Actually, the whole front of my boobs is numb, as well as some area under my arms due to nerves being severed due to surgery (they took out a lymph node on each side too). I actually feel all sorts of weird stuff in there now that the nerves are waking up again, including a MADDENING itch that's INSIDE the skin in one of the numb parts. It feels like the expanders are rubbing around on the inside of my skin. Not super-pleasant, but I'm told when they're switched out for the soft saline implants it's instant relief.

justforpornobviously30 karma

I've got a few questions. First, do you realize you look like a badass with no hair? I mean seriously, I usually think of bald women as highly unattractive, but damn you can pull it off. Second, how's the chemo going? My grandad went through years of chemo, and it helped him for a while, but made him exceptionally tired. Third, I personally come from a family who has had more than one run in with cancer, and we now view it as just another ailment, and no big deal, does your family, or your close friends just treat it like that, or do they make a big deal out of it and treat you different now? And finally, how are you doing? You look happy in your picture, and I hope that's the case, so I figured I'd just throw it in there incase you needed to vent.

Bakelitebetty31 karma

1) thanks. I have good cheekbones or something :)

2) it's ok. The fatigue is really putting a dent in life in general. The week after a treatment (I have them every 3 weeks) I'm pretty much useless. This past one I had friends sign up to bring me meals because I just get so wrecked. The rest of the time I'm just limited, I can only do 1/4-1/2 of what I'd normally do in a day before I am just done. I have bone pain from the shots I give myself to keep my immune system up, and my expanders hurt all the time, but I haven't been sick or anything. It's doable, but I can't wait for it to be done.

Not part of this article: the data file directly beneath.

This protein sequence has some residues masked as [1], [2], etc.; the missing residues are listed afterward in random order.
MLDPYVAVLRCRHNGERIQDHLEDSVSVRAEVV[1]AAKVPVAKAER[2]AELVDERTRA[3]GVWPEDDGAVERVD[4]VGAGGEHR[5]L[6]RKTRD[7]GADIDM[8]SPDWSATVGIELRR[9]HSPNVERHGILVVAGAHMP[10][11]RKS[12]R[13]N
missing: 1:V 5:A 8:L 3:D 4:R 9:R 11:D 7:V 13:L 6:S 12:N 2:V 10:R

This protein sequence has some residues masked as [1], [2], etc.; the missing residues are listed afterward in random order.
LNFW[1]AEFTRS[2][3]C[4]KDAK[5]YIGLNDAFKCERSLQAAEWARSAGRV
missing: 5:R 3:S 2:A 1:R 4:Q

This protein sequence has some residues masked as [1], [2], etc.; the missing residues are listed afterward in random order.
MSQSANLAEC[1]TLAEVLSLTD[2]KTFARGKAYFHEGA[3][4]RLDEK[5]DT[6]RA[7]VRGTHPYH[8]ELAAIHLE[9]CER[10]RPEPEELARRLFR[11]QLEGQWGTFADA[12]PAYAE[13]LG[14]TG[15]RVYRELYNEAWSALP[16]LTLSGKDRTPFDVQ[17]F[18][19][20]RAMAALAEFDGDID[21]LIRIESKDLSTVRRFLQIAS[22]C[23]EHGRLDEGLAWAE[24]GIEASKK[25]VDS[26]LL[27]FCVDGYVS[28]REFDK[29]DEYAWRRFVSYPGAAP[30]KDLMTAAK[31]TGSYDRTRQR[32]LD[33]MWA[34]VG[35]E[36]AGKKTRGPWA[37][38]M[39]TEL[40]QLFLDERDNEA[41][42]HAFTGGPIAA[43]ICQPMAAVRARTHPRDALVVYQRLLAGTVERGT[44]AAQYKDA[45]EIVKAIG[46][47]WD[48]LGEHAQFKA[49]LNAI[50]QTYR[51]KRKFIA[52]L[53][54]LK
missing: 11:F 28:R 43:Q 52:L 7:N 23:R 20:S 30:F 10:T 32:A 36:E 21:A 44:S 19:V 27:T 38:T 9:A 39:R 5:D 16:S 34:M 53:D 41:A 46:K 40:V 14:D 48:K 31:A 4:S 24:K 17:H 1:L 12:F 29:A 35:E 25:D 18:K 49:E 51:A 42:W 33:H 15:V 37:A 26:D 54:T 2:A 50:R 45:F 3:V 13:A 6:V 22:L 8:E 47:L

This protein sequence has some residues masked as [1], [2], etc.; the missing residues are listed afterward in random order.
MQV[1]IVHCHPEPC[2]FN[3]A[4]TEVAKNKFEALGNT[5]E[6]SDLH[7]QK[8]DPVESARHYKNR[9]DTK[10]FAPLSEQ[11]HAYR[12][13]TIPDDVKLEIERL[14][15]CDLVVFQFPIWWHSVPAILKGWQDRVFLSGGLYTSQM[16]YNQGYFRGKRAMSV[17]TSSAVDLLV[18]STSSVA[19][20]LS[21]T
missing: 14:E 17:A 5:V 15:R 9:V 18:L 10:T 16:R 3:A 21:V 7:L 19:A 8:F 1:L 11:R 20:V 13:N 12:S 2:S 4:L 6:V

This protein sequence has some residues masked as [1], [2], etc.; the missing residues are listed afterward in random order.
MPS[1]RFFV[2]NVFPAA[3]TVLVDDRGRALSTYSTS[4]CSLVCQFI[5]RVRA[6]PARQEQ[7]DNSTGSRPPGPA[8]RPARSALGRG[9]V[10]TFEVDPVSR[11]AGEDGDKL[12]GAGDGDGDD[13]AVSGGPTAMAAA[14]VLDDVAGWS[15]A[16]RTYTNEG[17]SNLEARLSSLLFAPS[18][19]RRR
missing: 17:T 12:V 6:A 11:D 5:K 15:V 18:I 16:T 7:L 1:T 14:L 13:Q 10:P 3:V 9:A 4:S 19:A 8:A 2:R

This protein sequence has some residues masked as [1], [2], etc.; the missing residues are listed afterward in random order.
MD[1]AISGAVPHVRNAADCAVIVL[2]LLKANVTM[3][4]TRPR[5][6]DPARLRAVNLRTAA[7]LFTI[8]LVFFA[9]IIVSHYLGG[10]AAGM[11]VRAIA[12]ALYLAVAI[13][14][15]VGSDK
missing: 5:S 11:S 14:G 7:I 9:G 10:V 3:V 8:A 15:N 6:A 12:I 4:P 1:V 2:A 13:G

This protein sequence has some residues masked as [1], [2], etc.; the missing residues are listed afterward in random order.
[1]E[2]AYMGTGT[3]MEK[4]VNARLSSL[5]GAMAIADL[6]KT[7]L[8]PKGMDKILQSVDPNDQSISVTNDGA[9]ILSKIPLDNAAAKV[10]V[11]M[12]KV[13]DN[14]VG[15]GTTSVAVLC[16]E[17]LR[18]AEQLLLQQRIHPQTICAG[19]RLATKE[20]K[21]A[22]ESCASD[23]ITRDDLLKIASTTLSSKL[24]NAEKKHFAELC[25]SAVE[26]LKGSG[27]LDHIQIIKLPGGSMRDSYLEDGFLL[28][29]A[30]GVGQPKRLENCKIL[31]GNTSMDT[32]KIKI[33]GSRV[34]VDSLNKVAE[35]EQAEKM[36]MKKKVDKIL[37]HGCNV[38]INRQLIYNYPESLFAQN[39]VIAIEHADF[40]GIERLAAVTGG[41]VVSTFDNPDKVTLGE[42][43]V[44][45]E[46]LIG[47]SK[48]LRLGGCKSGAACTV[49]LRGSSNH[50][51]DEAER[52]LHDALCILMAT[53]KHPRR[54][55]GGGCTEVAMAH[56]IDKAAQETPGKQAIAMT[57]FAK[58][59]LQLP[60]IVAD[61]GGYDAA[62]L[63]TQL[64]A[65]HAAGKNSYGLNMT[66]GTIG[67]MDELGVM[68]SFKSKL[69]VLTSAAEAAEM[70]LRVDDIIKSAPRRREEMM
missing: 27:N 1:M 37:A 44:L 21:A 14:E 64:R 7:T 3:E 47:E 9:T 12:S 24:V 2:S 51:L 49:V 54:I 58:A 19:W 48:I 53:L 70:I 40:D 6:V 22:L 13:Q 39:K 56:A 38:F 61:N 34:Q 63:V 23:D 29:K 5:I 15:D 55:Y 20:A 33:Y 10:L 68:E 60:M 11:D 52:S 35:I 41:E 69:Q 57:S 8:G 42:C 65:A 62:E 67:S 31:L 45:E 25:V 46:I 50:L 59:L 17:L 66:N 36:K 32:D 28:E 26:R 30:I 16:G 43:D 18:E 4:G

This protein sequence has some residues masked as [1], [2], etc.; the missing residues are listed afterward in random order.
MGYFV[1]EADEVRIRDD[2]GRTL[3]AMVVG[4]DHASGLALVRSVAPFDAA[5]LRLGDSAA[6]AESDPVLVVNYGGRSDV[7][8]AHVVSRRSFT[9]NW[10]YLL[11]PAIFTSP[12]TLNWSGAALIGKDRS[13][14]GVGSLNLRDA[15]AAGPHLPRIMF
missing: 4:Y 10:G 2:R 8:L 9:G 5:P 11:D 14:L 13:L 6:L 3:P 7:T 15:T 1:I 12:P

3) nobody's really made a big deal out if it, only real difference is that people don't call me to go see bands or hang out at the bar or hike Mt. Whitney, which is totally fine. For now.

4) pretty good for the most part :)

justforpornobviously3 karma

Well that all sounds pretty good then! Keep it up, and best of luck to you!

Bakelitebetty4 karma

Thank you!

womanhealthyself25 karma

Hello and thanks for this ama- my question is how were you first diagnosed?

Bakelitebetty54 karma

I found a lump in my breast when I was lying around idly feeling myself up. It was actually quite large, but I couldn't feel it when I stood up no matter how I moved my arm around because of where it was situated. After that it was mammogram/ultrasound/biopsy pretty much immediately.

Champion_of_Charms31 karma

How old were you when you found it? I hope asking that isn't rude. You just look young in the photo.

Bakelitebetty52 karma

42, same as now.

Idunpunchedup17 karma

I did that too when I was 17, i was feeling myself up. Then I felt this huge golf ball sized mass. And I told my mom and she told me I was probably overreacting. I had to harass her for like 3 days before she would check it herself. (She's a nurse) and then she took me to the doctor while crying uncontrollably. Mammogram, ultrasound, surgery. I was lucky though. Mine was just an adenoma. Good luck! :)

beautyof19903 karma

I have a nod in one of my breast. Cant remember which, and too lazily to find out. Anyways I came upon it not too long ago. It appears to not have changed in size the several times I've checked it in the past. To me it feels almost like a marble. I've read up on it and a possibility is an adenoma, worst case cancer. Which it never has popped into my head that the worst case scenario would happen. I still haven't gotten it examined. What did the doctors tell you about the adenoma? I read it is common for young girls to have.

Idunpunchedup4 karma